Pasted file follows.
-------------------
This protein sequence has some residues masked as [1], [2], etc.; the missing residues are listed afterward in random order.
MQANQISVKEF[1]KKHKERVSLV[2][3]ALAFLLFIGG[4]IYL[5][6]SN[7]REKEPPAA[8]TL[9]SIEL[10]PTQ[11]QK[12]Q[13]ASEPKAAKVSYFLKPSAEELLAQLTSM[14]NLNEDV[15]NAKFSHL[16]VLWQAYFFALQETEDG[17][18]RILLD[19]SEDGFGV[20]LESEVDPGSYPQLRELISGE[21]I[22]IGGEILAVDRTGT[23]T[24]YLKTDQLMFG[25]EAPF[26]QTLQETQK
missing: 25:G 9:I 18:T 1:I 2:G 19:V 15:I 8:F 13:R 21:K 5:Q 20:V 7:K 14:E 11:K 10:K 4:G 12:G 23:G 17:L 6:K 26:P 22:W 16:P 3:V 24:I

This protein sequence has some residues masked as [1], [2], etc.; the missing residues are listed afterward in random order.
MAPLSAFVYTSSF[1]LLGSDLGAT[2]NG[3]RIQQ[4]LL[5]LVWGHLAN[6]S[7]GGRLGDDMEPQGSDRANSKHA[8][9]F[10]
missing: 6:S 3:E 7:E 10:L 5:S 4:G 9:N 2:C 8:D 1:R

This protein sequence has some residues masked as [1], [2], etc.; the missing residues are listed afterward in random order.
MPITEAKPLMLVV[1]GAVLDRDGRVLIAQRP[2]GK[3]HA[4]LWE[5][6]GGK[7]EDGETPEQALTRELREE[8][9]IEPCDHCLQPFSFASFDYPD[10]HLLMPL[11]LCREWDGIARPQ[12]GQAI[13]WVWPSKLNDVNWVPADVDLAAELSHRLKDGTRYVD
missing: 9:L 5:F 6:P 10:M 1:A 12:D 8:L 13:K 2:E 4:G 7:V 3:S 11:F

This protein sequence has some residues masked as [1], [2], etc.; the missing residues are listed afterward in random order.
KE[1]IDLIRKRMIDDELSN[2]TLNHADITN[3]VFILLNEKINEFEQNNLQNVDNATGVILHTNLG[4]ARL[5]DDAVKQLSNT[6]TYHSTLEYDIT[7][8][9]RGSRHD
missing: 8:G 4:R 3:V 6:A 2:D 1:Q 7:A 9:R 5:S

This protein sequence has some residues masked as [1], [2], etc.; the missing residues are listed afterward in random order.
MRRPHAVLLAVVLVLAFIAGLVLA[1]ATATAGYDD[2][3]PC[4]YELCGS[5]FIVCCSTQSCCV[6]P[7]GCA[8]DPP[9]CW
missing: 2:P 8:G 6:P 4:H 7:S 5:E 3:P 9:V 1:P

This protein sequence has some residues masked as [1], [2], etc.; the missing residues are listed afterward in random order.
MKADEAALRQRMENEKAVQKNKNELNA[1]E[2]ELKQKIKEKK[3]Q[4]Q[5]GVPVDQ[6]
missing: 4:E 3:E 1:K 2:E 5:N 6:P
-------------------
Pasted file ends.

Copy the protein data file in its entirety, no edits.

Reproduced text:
This protein sequence has some residues masked as [1], [2], etc.; the missing residues are listed afterward in random order.
MQANQISVKEF[1]KKHKERVSLV[2][3]ALAFLLFIGG[4]IYL[5][6]SN[7]REKEPPAA[8]TL[9]SIEL[10]PTQ[11]QK[12]Q[13]ASEPKAAKVSYFLKPSAEELLAQLTSM[14]NLNEDV[15]NAKFSHL[16]VLWQAYFFALQETEDG[17][18]RILLD[19]SEDGFGV[20]LESEVDPGSYPQLRELISGE[21]I[22]IGGEILAVDRTGT[23]T[24]YLKTDQLMFG[25]EAPF[26]QTLQETQK
missing: 25:G 9:I 18:T 1:I 2:G 19:V 15:I 8:F 13:R 21:K 5:Q 20:V 7:K 14:E 11:K 10:K 4:G 12:G 23:G 17:L 6:K 26:P 22:W 16:P 3:V 24:I

This protein sequence has some residues masked as [1], [2], etc.; the missing residues are listed afterward in random order.
MAPLSAFVYTSSF[1]LLGSDLGAT[2]NG[3]RIQQ[4]LL[5]LVWGHLAN[6]S[7]GGRLGDDMEPQGSDRANSKHA[8][9]F[10]
missing: 6:S 3:E 7:E 10:L 5:S 4:G 9:N 2:C 8:D 1:R

This protein sequence has some residues masked as [1], [2], etc.; the missing residues are listed afterward in random order.
MPITEAKPLMLVV[1]GAVLDRDGRVLIAQRP[2]GK[3]HA[4]LWE[5][6]GGK[7]EDGETPEQALTRELREE[8][9]IEPCDHCLQPFSFASFDYPD[10]HLLMPL[11]LCREWDGIARPQ[12]GQAI[13]WVWPSKLNDVNWVPADVDLAAELSHRLKDGTRYVD
missing: 9:L 5:F 6:P 10:M 1:A 12:D 8:L 13:K 2:E 4:G 7:V 3:S 11:F

This protein sequence has some residues masked as [1], [2], etc.; the missing residues are listed afterward in random order.
KE[1]IDLIRKRMIDDELSN[2]TLNHADITN[3]VFILLNEKINEFEQNNLQNVDNATGVILHTNLG[4]ARL[5]DDAVKQLSNT[6]TYHSTLEYDIT[7][8][9]RGSRHD
missing: 8:G 4:R 3:V 6:A 2:D 1:Q 7:A 9:R 5:S

This protein sequence has some residues masked as [1], [2], etc.; the missing residues are listed afterward in random order.
MRRPHAVLLAVVLVLAFIAGLVLA[1]ATATAGYDD[2][3]PC[4]YELCGS[5]FIVCCSTQSCCV[6]P[7]GCA[8]DPP[9]CW
missing: 2:P 8:G 6:P 4:H 7:S 5:E 3:P 9:V 1:P

This protein sequence has some residues masked as [1], [2], etc.; the missing residues are listed afterward in random order.
MKADEAALRQRMENEKAVQKNKNELNA[1]E[2]ELKQKIKEKK[3]Q[4]Q[5]GVPVDQ[6]
missing: 4:E 3:E 1:K 2:E 5:N 6:P